Farm Bureau delegates from Iowa successfully added policy to advocate for more negotiated sales and market transparency in livestock markets during last week’s 2021 American Farm Bureau Federation (AFBF) annual policy session.
The AFBF delegates participating in the virtual policy session also backed several other key Iowa Farm Bureau priorities, including:
• A push for utilizing higher blends of biofuels and the adoption of uniform nationwide labeling for ethanol and biodiesel at service stations.
• The creation of a harvest price option for farmers forced by adverse weather to take the federal crop insurance program’s prevent planting option.
“We are fighting a lot of price discovery issues in the beef industry now, so we need to find ways to have more price transparency,” said Ben Albright, a Calhoun County Farm Bureau member who was one of nine Iowa delegates participating in the AFBF policy session. “We believe in free markets, but the packers seem to be operating in markets that are far from free.”
Cattle marketing issues were a major focus for Iowa Farm Bureau voting delegates at the Iowa Farm Bureau (IFBF) Summer Policy Conference in September.
Record price spreads
Packing plant shutdowns caused by a fire at a Kansas packing plant in 2019 and the COVID-19 pandemic in 2020 led to record price spreads between live cattle prices and retail beef prices over the past 18 months.
Many independent Iowa cattle feeders said the disruptions made it difficult to market cattle in a timely fashion because major meat packers often gave preference to livestock raised under contracts.
The AFBF delegates adopted policy that called for increasing the share of negotiated sales in fed cattle markets with a focus on increased price transparency. AFBF’s new policy also states that any governmental effort to increase the amount of negotiated livestock sales should be respectful of regional differences and that any government marketing requirements be regularly reviewed.
Iowa grassroots effort
The grassroots effort of Iowa Farm Bureau delegates was a big factor in the AFBF’s adoption of the livestock marketing policy, said Craig Hill, IFBF president.
“Iowa had a big hand in merging the interests of the cattle industry from various parts of the country into one concise amendment that can help lead to remedies,” Hill said.
The more than 300 AFBF delegates also adopted Iowa’s recommendation that the national organization study regional mandatory minimum cash trade in cattle markets and determine what levels are needed to achieve robust price discovery.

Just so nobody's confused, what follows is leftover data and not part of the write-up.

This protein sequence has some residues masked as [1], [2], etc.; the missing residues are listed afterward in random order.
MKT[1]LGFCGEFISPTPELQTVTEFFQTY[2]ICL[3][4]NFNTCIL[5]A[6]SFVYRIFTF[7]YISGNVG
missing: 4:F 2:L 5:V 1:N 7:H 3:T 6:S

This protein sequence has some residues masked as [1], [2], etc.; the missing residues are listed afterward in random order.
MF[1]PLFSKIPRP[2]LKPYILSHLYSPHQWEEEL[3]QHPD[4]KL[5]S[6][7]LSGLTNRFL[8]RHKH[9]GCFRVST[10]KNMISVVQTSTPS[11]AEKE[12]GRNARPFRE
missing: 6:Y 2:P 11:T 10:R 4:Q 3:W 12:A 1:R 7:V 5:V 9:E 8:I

“We know there are regional differences, and we need to know what they look like as we pursue more open market trading and price discovery,” said Albright, who offered the market study motion.
Higher biofuel blends
Iowa delegates at AFBF policy session also backed policy to set the stage for increased sales of higher blends of ethanol and biodiesel.
Those higher levels, Hill said, will be critical to expand biofuel demand as Congress works to reauthorize the Renewable Fuel Standard in 2022.
The creation of the harvest price option for prevent plant will aid farmers' ability to use the risk management tools in the federal crop insurance program even if they are prevented from growing a crop, Hill said.
“With the volatile markets that we have today, we want to able to have the confidence in our ability to use forward pricing for the risk management," he said.
Debating, voting virtually
Farm Bureau members debated and voted on policy virtually from their home states because of the COVID-19 pandemic.
“Our Farm Bureau delegates showed that no challenge, not even a pandemic, will keep them from working to improve the lives of America’s farmers and ranchers,” said AFBF President Zippy Duvall following the Jan. 14 session.
“Their work not only sets policy for 2021, it will also serve as a guide for AFBF as we prepare to work with a new president and a new Congress to ensure we continue to lead the world in producing healthy and safe food, fiber and fuel.”
Hill applauded the Iowa delegates and the IFBF staff for working with the technology required to develop policy remotely. “We were able to participate in a way that was both safe and very productive,” he said.
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